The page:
The True Cost of Using Student Loans for Things Not Related to School: Millennial Confessions

Most college students use their financial help to pay for their education, as that is its intended purpose. But we’ve discovered that periodically hearing a college grad confess to using their loan money to buy a car, pay for a treatment, or go on a once-in-a-lifetime vacation is not at all unusual (that happened to have nothing to do with school).

Is this terrible money management? bad financial habits Or is this what happens when you give an 18-year-old more money than they have ever seen in their lives in their bank account?

We were curious as to whether former students who had borrowed money to pay for things other than their education knew what they were doing. So, we spoke with a number of professionals and financial bloggers who admitted to formerly having done just that. We questioned them specifically about what they bought with their student loan money, why they did it, and whether it was worthwhile.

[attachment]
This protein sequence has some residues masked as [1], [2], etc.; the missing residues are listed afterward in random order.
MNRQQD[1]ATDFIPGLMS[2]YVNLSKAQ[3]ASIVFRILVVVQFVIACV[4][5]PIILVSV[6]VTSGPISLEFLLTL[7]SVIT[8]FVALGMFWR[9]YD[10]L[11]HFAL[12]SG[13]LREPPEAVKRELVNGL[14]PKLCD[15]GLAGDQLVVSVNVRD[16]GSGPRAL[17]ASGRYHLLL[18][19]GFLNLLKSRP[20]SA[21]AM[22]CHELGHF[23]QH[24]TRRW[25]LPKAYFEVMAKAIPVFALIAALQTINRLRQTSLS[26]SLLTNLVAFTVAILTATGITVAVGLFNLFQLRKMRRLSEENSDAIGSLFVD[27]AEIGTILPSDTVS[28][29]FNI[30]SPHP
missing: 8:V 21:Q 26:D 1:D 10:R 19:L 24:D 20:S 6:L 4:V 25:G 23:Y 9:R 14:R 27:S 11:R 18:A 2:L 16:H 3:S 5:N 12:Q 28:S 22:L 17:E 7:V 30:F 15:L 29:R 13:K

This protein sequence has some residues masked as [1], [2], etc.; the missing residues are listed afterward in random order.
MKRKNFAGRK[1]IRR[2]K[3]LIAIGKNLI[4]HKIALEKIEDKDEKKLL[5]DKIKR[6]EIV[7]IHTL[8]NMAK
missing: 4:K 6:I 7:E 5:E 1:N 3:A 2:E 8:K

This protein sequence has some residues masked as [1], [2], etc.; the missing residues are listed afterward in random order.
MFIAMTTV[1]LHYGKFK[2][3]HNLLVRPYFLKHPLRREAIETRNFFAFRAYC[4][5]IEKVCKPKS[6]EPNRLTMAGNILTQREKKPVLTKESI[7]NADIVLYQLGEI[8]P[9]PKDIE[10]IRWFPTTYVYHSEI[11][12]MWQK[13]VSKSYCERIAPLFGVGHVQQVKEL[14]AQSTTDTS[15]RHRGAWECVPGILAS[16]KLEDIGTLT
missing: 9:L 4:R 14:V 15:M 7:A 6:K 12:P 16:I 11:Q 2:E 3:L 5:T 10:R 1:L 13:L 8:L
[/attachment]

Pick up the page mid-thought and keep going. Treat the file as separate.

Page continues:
Then, we decided to do the math on our own to determine how much these costs would cost overall with interest if the borrower took the entire loan period to repay them.

The real price of paying for stuff we can’t afford in college is this.

Trips for Spring Break and Bar Bills

When financial counselor to pilots Dan Kellermeyer thinks back on how he used student loans to pay for college, he remembers the extra money he spent for things like bar tabs, Spring Break trips, and other things he assumed were just a regular part of the “college experience.”